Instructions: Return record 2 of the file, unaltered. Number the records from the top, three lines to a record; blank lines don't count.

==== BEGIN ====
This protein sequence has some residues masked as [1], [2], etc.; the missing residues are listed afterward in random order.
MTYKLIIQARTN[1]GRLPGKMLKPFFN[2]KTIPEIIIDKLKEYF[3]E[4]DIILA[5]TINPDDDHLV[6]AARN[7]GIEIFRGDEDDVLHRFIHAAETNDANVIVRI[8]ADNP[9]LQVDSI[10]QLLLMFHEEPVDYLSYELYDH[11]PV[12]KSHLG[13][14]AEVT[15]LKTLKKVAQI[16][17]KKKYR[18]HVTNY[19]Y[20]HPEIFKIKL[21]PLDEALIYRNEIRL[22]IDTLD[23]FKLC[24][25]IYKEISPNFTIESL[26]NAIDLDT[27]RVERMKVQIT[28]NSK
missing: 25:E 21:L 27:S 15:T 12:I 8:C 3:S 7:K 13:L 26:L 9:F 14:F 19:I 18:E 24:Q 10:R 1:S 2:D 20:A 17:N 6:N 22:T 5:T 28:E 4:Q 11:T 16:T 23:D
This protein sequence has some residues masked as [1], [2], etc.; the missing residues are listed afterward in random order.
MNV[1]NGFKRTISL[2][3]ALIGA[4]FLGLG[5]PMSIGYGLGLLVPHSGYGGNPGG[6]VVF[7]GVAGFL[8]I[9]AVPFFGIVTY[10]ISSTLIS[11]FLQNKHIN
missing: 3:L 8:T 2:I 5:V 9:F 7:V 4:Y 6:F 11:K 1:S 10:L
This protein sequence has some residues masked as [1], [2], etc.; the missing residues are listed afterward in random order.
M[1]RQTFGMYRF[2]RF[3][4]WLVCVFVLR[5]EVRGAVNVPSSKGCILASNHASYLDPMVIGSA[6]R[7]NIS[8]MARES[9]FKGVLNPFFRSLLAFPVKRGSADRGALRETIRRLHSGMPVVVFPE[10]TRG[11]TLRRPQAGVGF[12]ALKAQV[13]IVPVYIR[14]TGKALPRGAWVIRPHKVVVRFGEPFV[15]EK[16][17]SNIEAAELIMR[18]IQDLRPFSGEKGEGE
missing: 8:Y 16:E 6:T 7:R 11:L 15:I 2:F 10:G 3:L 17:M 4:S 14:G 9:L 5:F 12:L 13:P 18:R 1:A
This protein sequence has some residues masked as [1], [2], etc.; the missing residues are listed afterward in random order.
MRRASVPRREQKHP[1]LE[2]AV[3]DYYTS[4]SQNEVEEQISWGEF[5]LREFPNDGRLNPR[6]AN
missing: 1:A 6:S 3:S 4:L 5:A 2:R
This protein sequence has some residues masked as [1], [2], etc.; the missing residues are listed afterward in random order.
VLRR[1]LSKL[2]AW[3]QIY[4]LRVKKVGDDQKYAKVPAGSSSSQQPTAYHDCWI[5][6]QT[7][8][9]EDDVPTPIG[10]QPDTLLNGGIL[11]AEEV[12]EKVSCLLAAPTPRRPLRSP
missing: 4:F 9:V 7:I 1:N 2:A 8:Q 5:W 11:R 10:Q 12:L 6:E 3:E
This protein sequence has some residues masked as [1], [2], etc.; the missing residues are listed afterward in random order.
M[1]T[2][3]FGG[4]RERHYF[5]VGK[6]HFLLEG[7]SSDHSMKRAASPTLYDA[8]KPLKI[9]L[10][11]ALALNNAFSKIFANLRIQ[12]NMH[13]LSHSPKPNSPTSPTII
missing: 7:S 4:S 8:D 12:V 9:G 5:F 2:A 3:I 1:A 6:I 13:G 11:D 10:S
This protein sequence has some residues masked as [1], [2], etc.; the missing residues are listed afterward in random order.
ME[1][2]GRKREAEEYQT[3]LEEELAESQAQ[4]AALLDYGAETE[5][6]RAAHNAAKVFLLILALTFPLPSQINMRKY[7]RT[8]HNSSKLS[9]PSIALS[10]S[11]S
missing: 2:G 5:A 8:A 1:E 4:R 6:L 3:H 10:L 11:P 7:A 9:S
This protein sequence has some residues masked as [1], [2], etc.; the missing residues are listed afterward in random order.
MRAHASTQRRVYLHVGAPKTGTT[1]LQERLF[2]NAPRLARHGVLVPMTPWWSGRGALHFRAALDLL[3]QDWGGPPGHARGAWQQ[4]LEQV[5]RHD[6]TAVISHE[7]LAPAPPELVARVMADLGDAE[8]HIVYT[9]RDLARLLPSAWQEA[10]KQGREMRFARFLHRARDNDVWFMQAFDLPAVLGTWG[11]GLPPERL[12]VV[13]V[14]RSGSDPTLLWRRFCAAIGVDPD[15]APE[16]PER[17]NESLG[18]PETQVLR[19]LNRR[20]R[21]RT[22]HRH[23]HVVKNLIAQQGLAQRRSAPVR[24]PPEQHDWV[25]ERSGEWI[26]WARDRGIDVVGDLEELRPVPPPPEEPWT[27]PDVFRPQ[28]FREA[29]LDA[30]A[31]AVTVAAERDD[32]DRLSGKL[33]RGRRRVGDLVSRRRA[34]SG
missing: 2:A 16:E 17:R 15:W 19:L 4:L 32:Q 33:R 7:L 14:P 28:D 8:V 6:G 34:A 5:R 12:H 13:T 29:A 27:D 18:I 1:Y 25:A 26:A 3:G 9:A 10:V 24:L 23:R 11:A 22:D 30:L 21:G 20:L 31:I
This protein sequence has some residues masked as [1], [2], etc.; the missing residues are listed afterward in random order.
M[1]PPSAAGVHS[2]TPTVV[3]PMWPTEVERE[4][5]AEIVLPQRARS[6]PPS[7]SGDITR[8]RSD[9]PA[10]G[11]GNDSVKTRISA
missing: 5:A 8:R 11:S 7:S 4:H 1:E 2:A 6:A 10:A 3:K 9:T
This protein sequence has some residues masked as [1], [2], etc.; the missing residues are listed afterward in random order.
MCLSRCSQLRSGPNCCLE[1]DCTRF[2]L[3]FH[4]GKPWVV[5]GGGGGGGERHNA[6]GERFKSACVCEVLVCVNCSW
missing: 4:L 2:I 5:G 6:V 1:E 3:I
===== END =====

This protein sequence has some residues masked as [1], [2], etc.; the missing residues are listed afterward in random order.
MNV[1]NGFKRTISL[2][3]ALIGA[4]FLGLG[5]PMSIGYGLGLLVPHSGYGGNPGG[6]VVF[7]GVAGFL[8]I[9]AVPFFGIVTY[10]ISSTLIS[11]FLQNKHIN
missing: 3:L 8:T 2:I 5:V 9:F 7:V 4:Y 6:F 11:K 1:S 10:L